There lived a family in the Cedar Creek community named Ramey, who were union in principle, whom the bushwhackers accused of giving information to the Federals concerning their whereabouts, movements, etc. From this cause a number of them went to their home, shot and killed the old man in his house. Mrs. Andy Sharpe here-before mentioned, and her little boy, Alei, were eye-witnesses to the tragedy; the latter picked up the bullet that passed through the man’s head, it having dropped to the floor.

There was a cave in the Cedar Creek mountains in which the bushwhackers stored their belongings, such as they could not carry with them. At the same time there was a man living in the vicinity of the cave named Young Reynolds who knew of the cave and where it was located. While he was union in principle he took no active part either way. A scout of the Federals came to his home one day and forced him, so it was said, to conduct them to the cave. The Feds carried away all that they could carry, destroying such things as they could not carry with them.

The bushwhackers having been informed about Reynolds went to his home, arrested him, took him to a hillside two or three miles from his home and hanged him to the limb of a tree on the hillside, leaving him there. At the foot of the hill was a small creek, the same flowing near our home. About a year after the hanging of Reynolds, there was a very high rise in Elmore Creek. Some time in the following summer, after the water had run down and dried away, one afternoon, Oscar and I were encased in setting wood from the drifts, to be used for cooking purposes, when I, in pulling a stick from a drift,  uncovering a human sku1l. I called to Oscar, who was a few steps away, to come and see what I had found. He came and after viewing the object, pronounced it a man’s skull. We excitedly ran to the house and told mother of what we had found. She went with us to the spot and looking into the drift she could see only a part of the object – she began laughing at our being so much excited over finding only a mushroom. But after getting it out where she had a full view of it, she readily agreed with us that the same was a human skull. She carried it home by means of a stick, where it was kept for three or four days, when she had Ed and Oscar to bury it.

We had not the least idea whose skull it was, nor from where it came, until some time later Frank White told someone of the family that Young Reynolds was hanged upon the hillside near Elmore's creek, consequently we had no further doubt but that the same was the skull of Young Reynolds, which had been carried there by the water.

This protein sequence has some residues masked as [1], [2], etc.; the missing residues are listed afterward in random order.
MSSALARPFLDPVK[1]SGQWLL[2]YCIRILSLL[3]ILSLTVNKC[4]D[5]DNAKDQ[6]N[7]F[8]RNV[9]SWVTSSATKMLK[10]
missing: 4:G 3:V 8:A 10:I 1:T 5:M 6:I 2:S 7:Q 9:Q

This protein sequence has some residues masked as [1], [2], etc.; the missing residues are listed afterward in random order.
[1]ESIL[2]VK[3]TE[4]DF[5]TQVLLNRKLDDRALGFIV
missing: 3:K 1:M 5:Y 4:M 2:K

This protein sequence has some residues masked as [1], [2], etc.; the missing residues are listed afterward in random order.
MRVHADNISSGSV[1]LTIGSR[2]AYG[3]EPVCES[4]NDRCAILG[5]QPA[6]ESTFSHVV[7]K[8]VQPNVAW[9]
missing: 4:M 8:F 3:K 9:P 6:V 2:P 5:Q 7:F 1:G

Some time in the late summer of 1864, Jess Morton, with a number of others came to this community for the purpose of capturing Frank Whitehead, Frank Oliver and others. In order to ascertain the whereabouts of the men, they arrested Matt, Tom and Dick Oliver, taking them away, hoping to force them to divulge the hiding place of their father and others. They caught Dick at the house of a neighbor, bringing him to our home, where they found Matt and Tom. Obeying orders they got up behind the men on their horses, my mother begging for them, but to no avail. They took the boys across Lee’s creek, where they put ropes about their necks as if to hang them and did hang Tom until he could not stand for some time after being let down, but if he knew the whereabouts of his father, he refused to tell them.

Nan Oliver, Leonora and Maria Hart went to the place where the boys were being held and made a proposition to the men that if they would release the boys, they (the girls) would prepare dinner for all the men, to which they assented.

So the girls went to the home of the Olivers, went to work, killed chickens, cooked vegetables and prepared the best repast that their means would afford. After the men had eaten, they sat the boys at liberty.

A short time after this, Matt and Tom Oliver and Jim Reed being at this time 17 and 18 years of age, knowing that they could not longer remain at home in safety, joined Whitehead’s band of bushwhackers. Soon after uniting with the company, the entire band went to Texas — it was the custom of the bushwhackers to depart for that state in the fall and return in the spring. Matt Oliver died here in the spring of 1865.

Late one afternoon two young men dressed in Federal uniforms, each carrying a gun, rode up to our house and inquired of mother and Fannie the way to Whitehead’s company. Mother and Fannie. thinking this a ruse to learn the location of the camp, and after having it located, a large body of them would come and capture the entire company, the two women gave them no information. It later developed that the two men, Henry Stansberry and James Watkins, by name, were actual deserters, united with the band and did service with them until the close of the war. After that time they were familiar figures with the bushwhackers.